GAG jets ahead

QUEENSLAND Mines Rescue Service has made several improvements to its GAG inertisation unit over the past year, and now has plans to fully automate the jet engine.

Angie Tomlinson

Inertisation unit operations manager Clive Hanrahan told International Longwall News QMRS had commenced talks with American company Test Logic to automate the inertisation system.

The jet engine technology makes an underground mine atmosphere inert by eliminating oxygen through a release of carbon dioxide and water vapour into the mine.

The technology was first developed in Poland and was first used to fight a mine fire and create inert mine atmospheres in Australia in 1999.

Currently the engine is operated manually – with manual valves and gauges. QMRS is aiming to run the inertisation system through a computer linked to a modem. The modem will allow specialist aviation engineers in the US to dial in to monitor, adjust and check the system.

Automation will also mean that operators can be moved away from the engine to operate it remotely from a safe distance.

Hanrahan said QMRS was currently waiting on a quote from Test Logic before deciding whether to go ahead with the project.

QMRS also recently undertook an audit of mines’ docking stations to ensure water supply and site access.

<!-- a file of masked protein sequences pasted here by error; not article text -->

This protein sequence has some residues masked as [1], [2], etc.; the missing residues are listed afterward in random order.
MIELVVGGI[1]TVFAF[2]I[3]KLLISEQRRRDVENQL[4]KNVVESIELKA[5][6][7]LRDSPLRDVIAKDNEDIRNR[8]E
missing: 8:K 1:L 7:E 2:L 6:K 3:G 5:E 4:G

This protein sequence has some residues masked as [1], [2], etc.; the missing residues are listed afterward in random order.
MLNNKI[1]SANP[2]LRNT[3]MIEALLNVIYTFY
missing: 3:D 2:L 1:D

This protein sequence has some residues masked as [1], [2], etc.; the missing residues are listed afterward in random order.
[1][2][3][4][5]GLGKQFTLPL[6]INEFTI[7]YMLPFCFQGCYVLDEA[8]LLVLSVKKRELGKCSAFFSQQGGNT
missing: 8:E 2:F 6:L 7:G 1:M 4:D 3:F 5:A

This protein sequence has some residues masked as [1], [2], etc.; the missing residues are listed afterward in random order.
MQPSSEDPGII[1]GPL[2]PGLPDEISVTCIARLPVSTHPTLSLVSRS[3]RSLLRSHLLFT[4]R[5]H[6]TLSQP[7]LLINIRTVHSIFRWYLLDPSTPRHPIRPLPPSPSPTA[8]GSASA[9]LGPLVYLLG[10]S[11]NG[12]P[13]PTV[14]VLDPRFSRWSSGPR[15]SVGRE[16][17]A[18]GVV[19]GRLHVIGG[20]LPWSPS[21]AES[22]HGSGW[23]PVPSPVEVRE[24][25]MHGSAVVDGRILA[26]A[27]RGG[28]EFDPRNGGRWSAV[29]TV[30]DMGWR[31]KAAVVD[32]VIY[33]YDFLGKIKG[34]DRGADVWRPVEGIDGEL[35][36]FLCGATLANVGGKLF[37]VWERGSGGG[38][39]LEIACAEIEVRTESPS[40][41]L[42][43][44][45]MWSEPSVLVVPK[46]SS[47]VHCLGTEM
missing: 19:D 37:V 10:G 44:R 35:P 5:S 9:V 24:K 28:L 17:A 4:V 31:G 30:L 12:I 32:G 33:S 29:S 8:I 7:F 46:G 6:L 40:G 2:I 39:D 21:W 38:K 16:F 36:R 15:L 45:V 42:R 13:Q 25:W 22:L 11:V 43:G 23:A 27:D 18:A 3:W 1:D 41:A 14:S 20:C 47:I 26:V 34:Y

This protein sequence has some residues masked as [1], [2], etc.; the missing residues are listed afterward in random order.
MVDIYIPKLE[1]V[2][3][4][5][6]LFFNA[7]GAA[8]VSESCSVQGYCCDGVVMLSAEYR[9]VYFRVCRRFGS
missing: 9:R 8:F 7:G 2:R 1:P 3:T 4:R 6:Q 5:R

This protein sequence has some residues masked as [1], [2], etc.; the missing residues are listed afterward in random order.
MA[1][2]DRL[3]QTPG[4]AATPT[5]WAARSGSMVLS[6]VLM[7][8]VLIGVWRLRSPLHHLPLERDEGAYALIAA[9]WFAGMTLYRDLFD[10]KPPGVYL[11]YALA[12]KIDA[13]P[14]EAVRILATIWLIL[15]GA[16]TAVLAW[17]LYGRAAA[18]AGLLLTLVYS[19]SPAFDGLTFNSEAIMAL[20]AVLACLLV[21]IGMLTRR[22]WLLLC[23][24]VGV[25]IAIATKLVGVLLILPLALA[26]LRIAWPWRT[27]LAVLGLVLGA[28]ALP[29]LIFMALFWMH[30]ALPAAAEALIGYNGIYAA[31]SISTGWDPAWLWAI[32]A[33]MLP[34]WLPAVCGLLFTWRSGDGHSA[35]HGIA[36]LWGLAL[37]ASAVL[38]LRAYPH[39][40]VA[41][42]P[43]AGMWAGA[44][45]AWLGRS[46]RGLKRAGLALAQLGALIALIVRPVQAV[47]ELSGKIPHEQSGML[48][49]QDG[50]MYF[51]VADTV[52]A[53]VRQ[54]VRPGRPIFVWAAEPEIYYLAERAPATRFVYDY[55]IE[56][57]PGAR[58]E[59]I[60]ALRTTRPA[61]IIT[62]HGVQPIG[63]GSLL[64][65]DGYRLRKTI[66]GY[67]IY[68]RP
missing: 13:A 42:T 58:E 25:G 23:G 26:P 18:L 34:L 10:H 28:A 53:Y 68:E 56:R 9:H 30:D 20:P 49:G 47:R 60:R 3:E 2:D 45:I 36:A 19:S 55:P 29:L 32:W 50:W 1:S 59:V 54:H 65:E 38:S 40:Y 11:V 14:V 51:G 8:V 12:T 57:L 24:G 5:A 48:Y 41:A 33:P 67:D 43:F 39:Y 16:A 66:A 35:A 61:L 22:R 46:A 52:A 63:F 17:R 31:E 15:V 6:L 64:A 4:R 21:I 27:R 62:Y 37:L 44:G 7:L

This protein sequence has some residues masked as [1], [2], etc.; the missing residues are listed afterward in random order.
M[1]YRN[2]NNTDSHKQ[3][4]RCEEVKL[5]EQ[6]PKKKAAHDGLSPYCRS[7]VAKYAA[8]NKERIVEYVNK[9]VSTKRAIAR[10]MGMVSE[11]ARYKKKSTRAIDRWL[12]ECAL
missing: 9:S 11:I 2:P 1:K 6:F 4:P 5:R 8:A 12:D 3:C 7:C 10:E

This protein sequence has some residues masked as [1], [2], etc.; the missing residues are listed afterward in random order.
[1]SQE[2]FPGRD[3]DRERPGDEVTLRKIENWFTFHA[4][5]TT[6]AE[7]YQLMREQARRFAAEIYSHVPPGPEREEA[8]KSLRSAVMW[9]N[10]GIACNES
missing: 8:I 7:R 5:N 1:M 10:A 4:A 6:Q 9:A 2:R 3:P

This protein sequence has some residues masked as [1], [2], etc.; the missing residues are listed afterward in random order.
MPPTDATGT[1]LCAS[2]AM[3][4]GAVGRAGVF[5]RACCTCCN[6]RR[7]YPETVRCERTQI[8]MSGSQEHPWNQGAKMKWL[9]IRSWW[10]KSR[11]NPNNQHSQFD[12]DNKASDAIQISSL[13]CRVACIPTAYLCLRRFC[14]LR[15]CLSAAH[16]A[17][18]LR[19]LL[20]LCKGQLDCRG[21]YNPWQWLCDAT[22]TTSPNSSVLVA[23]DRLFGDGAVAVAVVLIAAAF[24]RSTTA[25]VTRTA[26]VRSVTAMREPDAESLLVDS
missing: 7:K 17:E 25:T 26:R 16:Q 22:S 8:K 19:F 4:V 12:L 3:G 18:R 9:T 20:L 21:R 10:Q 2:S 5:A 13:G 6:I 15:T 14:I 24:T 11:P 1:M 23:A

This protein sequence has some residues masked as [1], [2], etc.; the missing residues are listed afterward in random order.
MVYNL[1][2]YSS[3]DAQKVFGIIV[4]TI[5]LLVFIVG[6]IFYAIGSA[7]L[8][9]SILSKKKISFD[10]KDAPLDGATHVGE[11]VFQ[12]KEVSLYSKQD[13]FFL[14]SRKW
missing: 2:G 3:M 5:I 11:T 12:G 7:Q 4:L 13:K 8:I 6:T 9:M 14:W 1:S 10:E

The audit found that while some mines had water supply, many needed pressure and flow rates adjusted to suit the GAG.

Hanrahan also checked site access with the Volvo prime mover the unit is now housed in. He found a lot of modifications had to be made to the truck to ensure it met the access requirements of all Queensland mines.

Hanrahan said the new batch of longwall mines accessing off highwalls, including Broadmeadow, Carborough Downs, Aquila and Bundoora, had initially caused some concern as the GAG would have to be operated from within a pit.

However, he said these mines had now put down 1m diameter boreholes to workings which enabled the GAG team to operate the engine from the surface.

Hanrahan added that QMRS purchased a fuel tanker in March last year which gives the team 20 hours of running time while they get other tankers of fuel onsite.

QMRS has also made a number of ergonomic improvements to the unit’s trailer, with Mackay firm Bryan’s Fabrications fitting steps and ladders to the trailer and the GAG team fitting handrails.